Today is Good Friday, a very important day in the Christian calendar. It is the day we remember the sacrifice Jesus Christ made for us by allowing himself to be crucified on a cross at the hands of the Romans.
That is a very simplistic way of telling this part of the Easter story, and as I have grown in my faith and understanding in recent years, I have come see the layers and subtleties in it.
For example, as a child I thought it was Pontius Pilate who had put Jesus to death but I now understand that whilst yes, Jesus was brought before him for trial, Pilate tried to persuade the Jewish authorities to let him go as he couldn’t see that any crime had been committed.
Another example is the final statements Jesus made whilst he was dying on the cross. One of them was “Woman here is your son” which I thought to be a statement directed towards himself but now I understand that it was an act of compassion on Jesus’ part. He was handing over the care of Mary to his “beloved disciple”, thus making sure she was looked after financially and domestically in her old age. We don’t know who he was referring to and scholars have long since thought it was John, especially as he is one of the gospel writers.
But why crucifixion? Why that particular form of execution?
The Romans were known for their powerful presence and they reserved crucifixion as a form of execution reserved for those who challenged their authority. It was a cruel, tortuous death that took hours and hours to complete. In Jesus’ case, he had been flogged beforehand and would have been in excruciating pain from his wounds even before he was nailed to the cross. The Roman soldiers were known to take pity on certain prisoners by breaking their legs when they had been up there for so long. It might sound odd to say that it was a merciful thing to do, but by breaking their legs, the prisoner would not have been able to support themselves and would therefore have suffocated quicker. They did not do that for Jesus – possibly because they thought he was half-dead before they even nailed him up.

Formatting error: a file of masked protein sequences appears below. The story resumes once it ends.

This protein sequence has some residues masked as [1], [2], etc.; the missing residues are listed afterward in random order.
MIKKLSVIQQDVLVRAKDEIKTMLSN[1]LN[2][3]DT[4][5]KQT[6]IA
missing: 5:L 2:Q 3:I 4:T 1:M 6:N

That was the how, but what about the why?
The Jewish authorities said their law stated that anyone claiming to be the Son of God must be put to death, and as Jesus had been hailed as just that, he had to be executed. It was customary for the Romans to allow a prisoner to be set free at the time of the Jewish Passover as a sign of goodwill. Pilate offered them a choice of Barabbas or Jesus, and they chose to let Barabbas go free whilst calling for Jesus to be crucified.
From a scriptural point of view, we know from Isaiah and Zechariah that God would send a lamb to be slaughtered for our sins. A spotless, sinless lamb who would be the ultimate sacrifice before God, whose death would mean all sin would be forgiven and we would all be washed clean by his blood. They both make reference to the sacrificial lamb being “pierced for our transgressions”, which we now know to be the wounds Jesus suffered on the cross. The crucifixion of Jesus Christ was the fulfillment of those prophecies.
We had a service at church this morning that told the story of Good Friday in a series of readings and hymns. We told of Jesus’ arrest, trial and execution and as the readings were given, we laid certain items on a laid-down cross on the chancel steps.
You can see the feathers that symbolised Peter’s denial, the purple robe the soldiers dressed Jesus in, the rope they used to haul him up, the crown of thorns placed mockingly on his head, a sign that the soldiers placed over his head, a jug and bowl that symbolise Pilate’s “washing his hands of the whole matter” and the dice that the soldiers cast to claim Jesus’ clothing after he had died.
In the photograph you can see the table of candles lit for Good Friday at the foot of the Paschal candle. Further back you can see the closed tomb at the altar which we used in our Experience Easter events with the local school children. It will be opened for Sunday morning showing the evidence of the risen Lord.